When David Byrne teams up with Fatboy Slim to write an opera about Imelda Marcos and performs it at Carnegie Hall, New York's temple of high culture, there is perhaps only one possible response - gotta go.
Saturday night's world premiere of Here Lies Love - more of a narrative song cycle, perhaps, than a proper opera - was a sell-out as Byrne, the legendary co-founder of Talking Heads and experimental musician extraordinaire, chit-chatted about the eye-popping excesses of both Imelda and Ferdinand Marcos when they ruled the Philippines from 1965 to 1986.
The show, made up of 23 numbers, told the same story in musical as well as narrative form. "This is not artistic licence, this is reportage," Byrne told the audience.
The Marcoses, to him, were like Jack and Jackie Kennedy - glamorous, powerful, and irresistible. He was particularly intrigued by their lavish spending in the US, whose government was an unstinting ally from first to last.
"When I saw that she [Imelda] used to go to Studio 54 and she had a disco built in her New York townhouse and converted the roof of the Manila palace into a disco," he told a New York radio station on the eve of the concert, "I thought, here's a person in power who kind of comes with their own soundtrack."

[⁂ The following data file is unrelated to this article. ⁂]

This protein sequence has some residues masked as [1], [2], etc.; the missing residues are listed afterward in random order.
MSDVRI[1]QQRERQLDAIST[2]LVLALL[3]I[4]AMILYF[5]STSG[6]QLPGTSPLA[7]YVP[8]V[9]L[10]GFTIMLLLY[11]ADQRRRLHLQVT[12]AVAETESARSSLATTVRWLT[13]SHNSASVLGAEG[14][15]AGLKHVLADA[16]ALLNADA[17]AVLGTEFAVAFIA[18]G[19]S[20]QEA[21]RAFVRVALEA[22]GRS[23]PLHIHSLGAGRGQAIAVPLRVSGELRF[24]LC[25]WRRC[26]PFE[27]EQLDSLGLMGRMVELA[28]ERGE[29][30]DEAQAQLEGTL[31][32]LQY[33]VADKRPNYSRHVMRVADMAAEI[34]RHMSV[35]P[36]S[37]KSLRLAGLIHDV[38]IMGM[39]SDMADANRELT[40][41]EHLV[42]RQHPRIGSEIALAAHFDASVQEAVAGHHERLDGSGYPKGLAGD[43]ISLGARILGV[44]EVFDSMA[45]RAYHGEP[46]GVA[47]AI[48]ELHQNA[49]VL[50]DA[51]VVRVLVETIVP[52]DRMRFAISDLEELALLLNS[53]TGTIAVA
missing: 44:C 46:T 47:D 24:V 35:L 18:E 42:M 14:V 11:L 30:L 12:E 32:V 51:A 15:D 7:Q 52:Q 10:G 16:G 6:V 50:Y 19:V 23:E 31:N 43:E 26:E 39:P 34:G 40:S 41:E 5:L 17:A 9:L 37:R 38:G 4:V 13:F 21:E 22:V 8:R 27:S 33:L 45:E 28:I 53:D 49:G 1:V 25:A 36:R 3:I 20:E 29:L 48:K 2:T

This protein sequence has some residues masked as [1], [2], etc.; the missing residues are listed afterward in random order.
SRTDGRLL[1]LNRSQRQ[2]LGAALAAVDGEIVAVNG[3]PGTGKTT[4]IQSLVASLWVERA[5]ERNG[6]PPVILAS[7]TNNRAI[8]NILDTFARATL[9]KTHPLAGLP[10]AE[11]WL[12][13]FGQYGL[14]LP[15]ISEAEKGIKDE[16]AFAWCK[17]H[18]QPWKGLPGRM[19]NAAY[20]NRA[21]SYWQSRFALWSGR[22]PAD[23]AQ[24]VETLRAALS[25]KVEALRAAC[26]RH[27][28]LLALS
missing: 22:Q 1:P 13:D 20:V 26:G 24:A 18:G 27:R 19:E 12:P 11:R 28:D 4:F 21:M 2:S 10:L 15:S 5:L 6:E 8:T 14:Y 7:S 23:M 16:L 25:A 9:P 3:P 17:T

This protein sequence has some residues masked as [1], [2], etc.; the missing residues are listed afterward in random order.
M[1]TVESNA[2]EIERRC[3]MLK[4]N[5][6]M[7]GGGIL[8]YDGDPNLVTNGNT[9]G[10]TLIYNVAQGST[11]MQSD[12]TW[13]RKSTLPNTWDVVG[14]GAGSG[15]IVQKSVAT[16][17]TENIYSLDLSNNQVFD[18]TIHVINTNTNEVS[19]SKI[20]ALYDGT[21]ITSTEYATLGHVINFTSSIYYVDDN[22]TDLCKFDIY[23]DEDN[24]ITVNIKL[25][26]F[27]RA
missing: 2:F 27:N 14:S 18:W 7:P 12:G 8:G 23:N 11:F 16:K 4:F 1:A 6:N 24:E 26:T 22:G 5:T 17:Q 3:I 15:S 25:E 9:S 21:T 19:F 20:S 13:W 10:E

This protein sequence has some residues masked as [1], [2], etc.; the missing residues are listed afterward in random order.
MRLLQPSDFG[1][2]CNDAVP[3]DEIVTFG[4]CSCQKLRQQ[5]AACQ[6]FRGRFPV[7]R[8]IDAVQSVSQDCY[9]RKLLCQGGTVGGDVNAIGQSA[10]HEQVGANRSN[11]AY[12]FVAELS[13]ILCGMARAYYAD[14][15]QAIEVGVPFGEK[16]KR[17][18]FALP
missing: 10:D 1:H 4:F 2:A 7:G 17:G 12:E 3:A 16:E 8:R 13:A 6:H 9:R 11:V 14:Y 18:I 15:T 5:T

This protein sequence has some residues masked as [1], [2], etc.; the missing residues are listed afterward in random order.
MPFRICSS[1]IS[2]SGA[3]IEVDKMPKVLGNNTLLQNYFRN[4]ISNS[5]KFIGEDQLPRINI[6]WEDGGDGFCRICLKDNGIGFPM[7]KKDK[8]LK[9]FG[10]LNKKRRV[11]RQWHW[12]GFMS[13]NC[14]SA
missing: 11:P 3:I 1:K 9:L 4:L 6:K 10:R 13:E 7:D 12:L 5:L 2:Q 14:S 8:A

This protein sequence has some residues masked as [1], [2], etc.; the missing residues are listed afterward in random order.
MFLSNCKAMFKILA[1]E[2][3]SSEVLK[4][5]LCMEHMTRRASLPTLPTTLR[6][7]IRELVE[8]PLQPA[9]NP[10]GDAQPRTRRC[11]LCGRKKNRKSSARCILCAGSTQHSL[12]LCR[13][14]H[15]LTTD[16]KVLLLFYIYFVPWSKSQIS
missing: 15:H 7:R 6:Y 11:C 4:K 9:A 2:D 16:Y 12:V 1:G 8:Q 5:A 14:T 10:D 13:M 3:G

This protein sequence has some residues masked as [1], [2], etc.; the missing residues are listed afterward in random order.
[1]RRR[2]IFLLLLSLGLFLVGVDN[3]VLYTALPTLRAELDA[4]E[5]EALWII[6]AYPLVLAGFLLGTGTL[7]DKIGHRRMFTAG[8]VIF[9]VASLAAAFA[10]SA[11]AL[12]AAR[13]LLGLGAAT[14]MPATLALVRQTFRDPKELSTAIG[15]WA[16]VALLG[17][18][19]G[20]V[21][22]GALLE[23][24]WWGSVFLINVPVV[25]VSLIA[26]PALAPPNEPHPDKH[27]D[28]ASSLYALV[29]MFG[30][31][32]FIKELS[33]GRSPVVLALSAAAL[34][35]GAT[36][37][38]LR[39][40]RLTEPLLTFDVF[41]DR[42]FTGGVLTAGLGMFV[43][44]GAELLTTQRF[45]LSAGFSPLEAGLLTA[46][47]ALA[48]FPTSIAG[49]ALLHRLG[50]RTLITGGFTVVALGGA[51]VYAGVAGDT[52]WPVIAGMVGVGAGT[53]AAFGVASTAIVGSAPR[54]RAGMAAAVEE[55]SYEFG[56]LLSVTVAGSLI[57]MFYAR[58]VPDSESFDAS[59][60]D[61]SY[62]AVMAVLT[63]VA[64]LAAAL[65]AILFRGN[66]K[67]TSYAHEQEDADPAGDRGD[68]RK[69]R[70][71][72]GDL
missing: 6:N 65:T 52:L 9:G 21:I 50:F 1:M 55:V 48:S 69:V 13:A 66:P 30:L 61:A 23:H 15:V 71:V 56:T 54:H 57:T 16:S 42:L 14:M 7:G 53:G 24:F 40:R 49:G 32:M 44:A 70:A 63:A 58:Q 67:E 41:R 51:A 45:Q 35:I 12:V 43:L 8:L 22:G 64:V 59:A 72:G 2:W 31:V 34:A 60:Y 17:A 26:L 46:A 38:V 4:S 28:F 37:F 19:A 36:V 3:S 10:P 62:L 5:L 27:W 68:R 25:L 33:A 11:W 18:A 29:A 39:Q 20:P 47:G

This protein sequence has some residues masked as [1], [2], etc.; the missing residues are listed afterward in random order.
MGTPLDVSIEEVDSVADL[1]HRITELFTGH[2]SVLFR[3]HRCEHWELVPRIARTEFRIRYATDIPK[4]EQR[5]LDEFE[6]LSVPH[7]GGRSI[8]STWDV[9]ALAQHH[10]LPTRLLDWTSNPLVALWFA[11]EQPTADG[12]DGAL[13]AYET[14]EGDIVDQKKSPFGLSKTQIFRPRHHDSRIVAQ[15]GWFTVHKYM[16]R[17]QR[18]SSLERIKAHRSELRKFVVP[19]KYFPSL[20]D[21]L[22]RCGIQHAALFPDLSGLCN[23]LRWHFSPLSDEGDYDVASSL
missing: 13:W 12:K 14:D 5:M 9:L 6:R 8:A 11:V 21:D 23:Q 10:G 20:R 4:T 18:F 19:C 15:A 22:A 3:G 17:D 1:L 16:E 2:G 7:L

Imelda's legendary shoe collection was not mentioned in the songs, because it was discovered after the Marcoses fled from power. But Byrne did talk about it on stage. "It wasn't just the shoes," he said, "there was a whole house of Heinz sandwich spread."
The Marcos opera was one of four nights of entertainment Byrne provided at Carnegie Hall, under the general heading Perspectives. Other nights have been devoted to experimental folk-rock music and music of different styles linked by a single note.
Since leaving Talking Heads in the late 1980s, Byrne has continued a thriving solo career, most notably tapping different world music sources as his inspiration, turned PowerPoint presentation into an art form and presented drawings of chairs.